The news: The US-based crypto as a service platform Fireblocks raised $550 million in a Series E funding round, quadrupling its valuation to $8 billion from six months ago.
The latest round, co-led by hedge fund D1 Capital Partners and Spark Capital, brings Fireblocks’ total raised since its 2018 founding to over $1 billion.
More on this:
- Fireblocks offers the infrastructure for financial institutions (FIs) and fintechs to launch crypto services, including custody, trading, and issuance of digital assets and stablecoins.
- Last year, Fireblocks grew exponentially, doubling the assets on its platform to $2 trillion. It claims to have grown its revenue sixfold, to between $50 million and $100 million, though it hasn’t given specific figures.
- Clients boosting its revenues include Bank of New York Mellon, Revolut, BlockFi, and eToro.
- It also benefited from diversifying its offering to include digital asset solutions beyond financial services—like helping ecommerce websites create NFTs on the back of their merchandise, per TechCrunch.
What this means:
- Other crypto infrastructure firms also recently saw major funding rounds this week, including Blockdaemon, which raised $207 million, and UK-based BCB, which raised $60 million. Investors are likely to continue pumping billions of dollars into crypto custodians and the broader blockchain industry.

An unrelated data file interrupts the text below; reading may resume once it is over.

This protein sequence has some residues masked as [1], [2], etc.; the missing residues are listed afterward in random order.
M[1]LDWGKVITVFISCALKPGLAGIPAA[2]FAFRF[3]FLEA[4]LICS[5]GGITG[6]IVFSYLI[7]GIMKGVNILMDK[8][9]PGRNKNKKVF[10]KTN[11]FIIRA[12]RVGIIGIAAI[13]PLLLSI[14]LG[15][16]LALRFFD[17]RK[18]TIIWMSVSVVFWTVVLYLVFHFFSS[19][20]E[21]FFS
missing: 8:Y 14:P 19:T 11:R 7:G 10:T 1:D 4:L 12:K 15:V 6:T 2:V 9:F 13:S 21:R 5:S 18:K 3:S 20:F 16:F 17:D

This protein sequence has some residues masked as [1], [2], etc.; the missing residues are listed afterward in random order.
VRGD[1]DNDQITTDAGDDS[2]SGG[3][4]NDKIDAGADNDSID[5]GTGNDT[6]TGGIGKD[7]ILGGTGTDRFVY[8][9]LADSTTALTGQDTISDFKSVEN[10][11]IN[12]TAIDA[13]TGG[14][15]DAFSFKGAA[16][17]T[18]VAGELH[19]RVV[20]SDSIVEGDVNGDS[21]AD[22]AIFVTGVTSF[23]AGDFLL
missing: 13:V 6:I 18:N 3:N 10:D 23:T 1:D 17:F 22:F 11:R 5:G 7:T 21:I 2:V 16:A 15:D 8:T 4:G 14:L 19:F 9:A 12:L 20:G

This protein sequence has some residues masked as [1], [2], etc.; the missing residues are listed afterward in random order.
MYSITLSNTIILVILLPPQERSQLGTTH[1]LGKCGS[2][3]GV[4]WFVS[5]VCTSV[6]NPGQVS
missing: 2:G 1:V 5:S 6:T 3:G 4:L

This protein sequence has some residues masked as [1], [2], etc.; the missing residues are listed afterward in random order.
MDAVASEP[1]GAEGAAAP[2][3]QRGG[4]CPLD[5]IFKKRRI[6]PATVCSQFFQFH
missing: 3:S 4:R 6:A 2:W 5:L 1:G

- These raises highlight soaring blockchain funding and FIs’ surging interest in giving clients exposure to cryptos. In recent years, large incumbent banks including Morgan Stanley, JP Morgan, and Goldman Sachs have all invested significantly in crypto custody. Fireblocks cited a report by Gartner showing 20% of major organizations will use digital currencies by 2024, suggesting the adoption of cryptos will accelerate.
- Many fintechs are adding crypto as a service products to capitalize on growing demand, increasing competition in the space and likely leading to the blockchain landscape maturing.
- Recent buyouts of competitors—including PayPal buying Curv in March and Coinbase snapping up Israel-based Unbound Security in November—may mean opportunities arise for a big-money takeover of Fireblocks as payments giants look to grow their crypto custody infrastructure.